Restaurant CEO Finds Fresh Opportunities in Pandemic

Restaurant CEO Finds Fresh Opportunities in Pandemic


George Tenedios, CEO and co-founder of fresh&co, doesn’t sleep well. The insomnia started in March, when the pandemic forced him to shutter all 19 of his fast-casual, locally sourced fresh-food restaurants.

“The thought of losing the brand entirely continuously runs through my head,” said Tenedios, who tried to stay open but hemorrhaged to less than one percent of sales in a matter of days. With his team of 950 employees reduced to a skeletal crew of five, it took him 60 days before reopening, slowly.

“I keep imagining what the landscape will look like if all independent operators can’t afford to re-open in the next six months and stay alive,” he said.

Yet Tenedios has found some jewels in the gloom that have quelled his anxiety, at least a bit.

The Facelift

“One major opportunity we’ve found is to streamline the menu,” he said. “We were forced to dive into our purchasing and sales data and determine what the popular items were, and what were not so popular — and reduced our menu by 15 percent, which will be permanent.”

Tenedios’ methodology translates to most businesses: Identify your labor intensive items, low volume items, and high cost items, take one or all of three of these categories and pull your product mix, or purchasing data and compile a list. “These are the items that you should be removing ASAP, even if it’s just a five percent reduction,” he said.

His company’s marketing underwent a facelift too. “There are no guerilla tactics anymore with marketing,” he said, “no one wants to touch anything — now it’s all digital.”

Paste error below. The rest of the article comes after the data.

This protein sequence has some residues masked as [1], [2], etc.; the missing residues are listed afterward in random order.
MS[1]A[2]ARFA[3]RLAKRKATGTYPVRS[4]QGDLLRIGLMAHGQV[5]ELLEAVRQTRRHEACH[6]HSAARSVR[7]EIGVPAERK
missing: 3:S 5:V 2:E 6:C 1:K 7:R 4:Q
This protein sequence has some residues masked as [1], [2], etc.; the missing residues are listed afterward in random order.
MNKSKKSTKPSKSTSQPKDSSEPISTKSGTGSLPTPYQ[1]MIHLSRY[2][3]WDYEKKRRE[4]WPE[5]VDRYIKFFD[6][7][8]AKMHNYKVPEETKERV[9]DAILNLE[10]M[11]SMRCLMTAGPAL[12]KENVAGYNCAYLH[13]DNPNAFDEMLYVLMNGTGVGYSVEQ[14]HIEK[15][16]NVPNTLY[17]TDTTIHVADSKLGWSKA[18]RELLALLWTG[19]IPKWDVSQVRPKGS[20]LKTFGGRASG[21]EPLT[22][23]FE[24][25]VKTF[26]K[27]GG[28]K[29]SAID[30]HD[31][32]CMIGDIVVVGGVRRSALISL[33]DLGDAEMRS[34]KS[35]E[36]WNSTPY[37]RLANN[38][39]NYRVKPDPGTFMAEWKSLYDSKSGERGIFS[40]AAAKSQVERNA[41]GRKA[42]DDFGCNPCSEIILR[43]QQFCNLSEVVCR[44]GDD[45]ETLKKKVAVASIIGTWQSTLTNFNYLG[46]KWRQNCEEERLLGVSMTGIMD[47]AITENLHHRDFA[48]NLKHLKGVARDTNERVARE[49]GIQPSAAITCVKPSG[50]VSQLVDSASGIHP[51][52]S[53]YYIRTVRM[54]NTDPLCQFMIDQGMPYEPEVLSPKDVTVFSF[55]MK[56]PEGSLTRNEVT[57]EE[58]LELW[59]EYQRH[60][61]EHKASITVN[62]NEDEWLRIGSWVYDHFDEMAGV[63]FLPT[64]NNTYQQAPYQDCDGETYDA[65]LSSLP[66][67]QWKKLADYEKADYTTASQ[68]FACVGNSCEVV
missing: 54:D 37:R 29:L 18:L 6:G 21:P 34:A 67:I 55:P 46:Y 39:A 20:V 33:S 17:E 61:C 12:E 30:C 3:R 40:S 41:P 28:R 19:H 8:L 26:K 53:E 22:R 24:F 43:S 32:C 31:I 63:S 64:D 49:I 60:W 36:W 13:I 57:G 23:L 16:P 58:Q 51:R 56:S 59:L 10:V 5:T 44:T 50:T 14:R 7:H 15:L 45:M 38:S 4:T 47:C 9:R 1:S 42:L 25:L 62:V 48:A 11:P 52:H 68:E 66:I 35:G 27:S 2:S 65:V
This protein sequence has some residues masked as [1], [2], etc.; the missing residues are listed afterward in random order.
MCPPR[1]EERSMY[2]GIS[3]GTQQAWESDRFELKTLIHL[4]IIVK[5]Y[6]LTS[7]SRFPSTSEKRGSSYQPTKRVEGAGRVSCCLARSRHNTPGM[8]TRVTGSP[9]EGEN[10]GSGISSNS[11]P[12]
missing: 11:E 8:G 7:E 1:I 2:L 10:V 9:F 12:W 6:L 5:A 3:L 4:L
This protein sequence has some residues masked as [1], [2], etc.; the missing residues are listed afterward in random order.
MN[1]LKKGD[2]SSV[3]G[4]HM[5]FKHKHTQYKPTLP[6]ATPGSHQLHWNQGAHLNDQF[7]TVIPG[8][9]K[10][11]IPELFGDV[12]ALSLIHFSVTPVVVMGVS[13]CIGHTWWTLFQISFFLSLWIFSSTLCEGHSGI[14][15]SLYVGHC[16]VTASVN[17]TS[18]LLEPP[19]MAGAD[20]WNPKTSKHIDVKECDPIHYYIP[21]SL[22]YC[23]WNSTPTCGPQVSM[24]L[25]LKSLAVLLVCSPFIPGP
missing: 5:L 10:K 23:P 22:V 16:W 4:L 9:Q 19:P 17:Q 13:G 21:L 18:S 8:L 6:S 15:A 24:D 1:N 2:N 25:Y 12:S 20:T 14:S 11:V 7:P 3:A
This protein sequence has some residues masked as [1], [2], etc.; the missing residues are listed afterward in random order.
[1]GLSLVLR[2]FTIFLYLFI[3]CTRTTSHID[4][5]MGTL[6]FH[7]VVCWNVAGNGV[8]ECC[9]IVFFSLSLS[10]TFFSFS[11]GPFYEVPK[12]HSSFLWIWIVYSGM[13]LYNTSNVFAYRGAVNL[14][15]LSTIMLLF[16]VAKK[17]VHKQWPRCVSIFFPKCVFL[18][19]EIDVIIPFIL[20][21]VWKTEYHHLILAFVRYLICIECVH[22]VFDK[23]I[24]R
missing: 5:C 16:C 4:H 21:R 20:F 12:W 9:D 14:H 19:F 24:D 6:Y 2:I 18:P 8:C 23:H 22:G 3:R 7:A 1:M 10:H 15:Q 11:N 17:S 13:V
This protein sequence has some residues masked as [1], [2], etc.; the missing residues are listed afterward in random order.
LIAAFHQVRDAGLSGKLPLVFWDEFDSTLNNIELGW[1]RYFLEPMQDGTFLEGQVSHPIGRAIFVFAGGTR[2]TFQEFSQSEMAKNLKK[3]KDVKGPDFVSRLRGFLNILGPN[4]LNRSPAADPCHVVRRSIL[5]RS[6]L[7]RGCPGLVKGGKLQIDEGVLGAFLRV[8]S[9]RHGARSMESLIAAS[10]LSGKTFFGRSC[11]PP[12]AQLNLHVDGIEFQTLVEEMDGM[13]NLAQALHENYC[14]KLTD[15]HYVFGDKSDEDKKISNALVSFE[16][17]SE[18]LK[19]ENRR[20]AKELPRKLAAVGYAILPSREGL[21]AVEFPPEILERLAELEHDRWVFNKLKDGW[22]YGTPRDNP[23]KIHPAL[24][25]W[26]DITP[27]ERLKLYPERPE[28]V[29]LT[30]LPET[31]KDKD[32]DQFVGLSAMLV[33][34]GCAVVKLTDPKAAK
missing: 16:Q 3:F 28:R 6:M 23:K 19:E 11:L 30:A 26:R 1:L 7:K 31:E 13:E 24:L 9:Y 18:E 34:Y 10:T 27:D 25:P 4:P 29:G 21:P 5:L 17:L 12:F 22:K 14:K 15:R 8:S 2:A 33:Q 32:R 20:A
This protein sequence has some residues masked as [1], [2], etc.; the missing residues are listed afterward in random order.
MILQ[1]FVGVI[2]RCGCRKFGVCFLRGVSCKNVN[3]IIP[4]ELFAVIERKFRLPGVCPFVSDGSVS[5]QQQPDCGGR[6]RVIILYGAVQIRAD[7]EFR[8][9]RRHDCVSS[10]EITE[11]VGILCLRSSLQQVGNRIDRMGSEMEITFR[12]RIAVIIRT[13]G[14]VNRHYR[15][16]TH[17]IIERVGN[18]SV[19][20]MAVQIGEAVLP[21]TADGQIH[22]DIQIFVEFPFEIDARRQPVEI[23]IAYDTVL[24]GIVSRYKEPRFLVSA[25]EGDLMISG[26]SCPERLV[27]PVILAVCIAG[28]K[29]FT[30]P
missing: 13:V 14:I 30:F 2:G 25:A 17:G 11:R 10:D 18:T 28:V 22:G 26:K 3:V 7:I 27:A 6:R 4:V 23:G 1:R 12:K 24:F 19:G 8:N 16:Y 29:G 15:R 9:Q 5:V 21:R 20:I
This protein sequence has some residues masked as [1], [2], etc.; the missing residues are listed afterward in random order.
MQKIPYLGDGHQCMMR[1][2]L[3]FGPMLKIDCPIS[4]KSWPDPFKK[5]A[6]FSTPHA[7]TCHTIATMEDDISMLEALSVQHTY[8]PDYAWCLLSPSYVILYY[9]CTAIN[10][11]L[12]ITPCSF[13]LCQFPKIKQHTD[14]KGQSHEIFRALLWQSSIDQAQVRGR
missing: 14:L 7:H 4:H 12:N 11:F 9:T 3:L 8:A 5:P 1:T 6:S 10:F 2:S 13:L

So Tenedios stopped producing print flyers and promos and has poured resources into his email list — he’s cleaned and segmented it by zip code so he can send location-specific announcements. He’s also upgraded the restaurants’ smartphone app. By drilling down into data and identifying multiple customer tiers, he’s increased the loyalty rewards program, while also implementing point of sale technology that’ll make it easier for app users to get their meals more efficiently.

Lessons Learned

With hindsight, Tenedios says he would have done things differently, or course. “In May when we began reopening our locations, I probably should have opened fewer stores,” he said. “We could have focused more on a few strategic locations around Manhattan, and honed in on the existing population of the city.”

He’s had to permanently shutter five locations, and expects that another four will fail. He’s still only at 10 percent of pre-COVID sales, with about 25 percent of team members back on payroll.

But he’s banking on New York’s resilience. “We’ve gone through it all before, 9/11, the recession — everything goes into shambles for a time and then we bounce back,” he said. “Once the political season and the flu season is over, New York City will be back.”

He’s still anxious, of course, if only because he can’t stomach the idea of the city devoid of a fast casual, fresh food option. “NYC’s fast casual scene filled with only the big commercial and fast food chains?,” he asked with comic effect, “it makes me sick!”


Schneps Insights loves featuring local NYC business owners. Want to share how you’ve reshaped your marketing strategy to better navigate through uncertain times brought on by the pandemic? Need some help?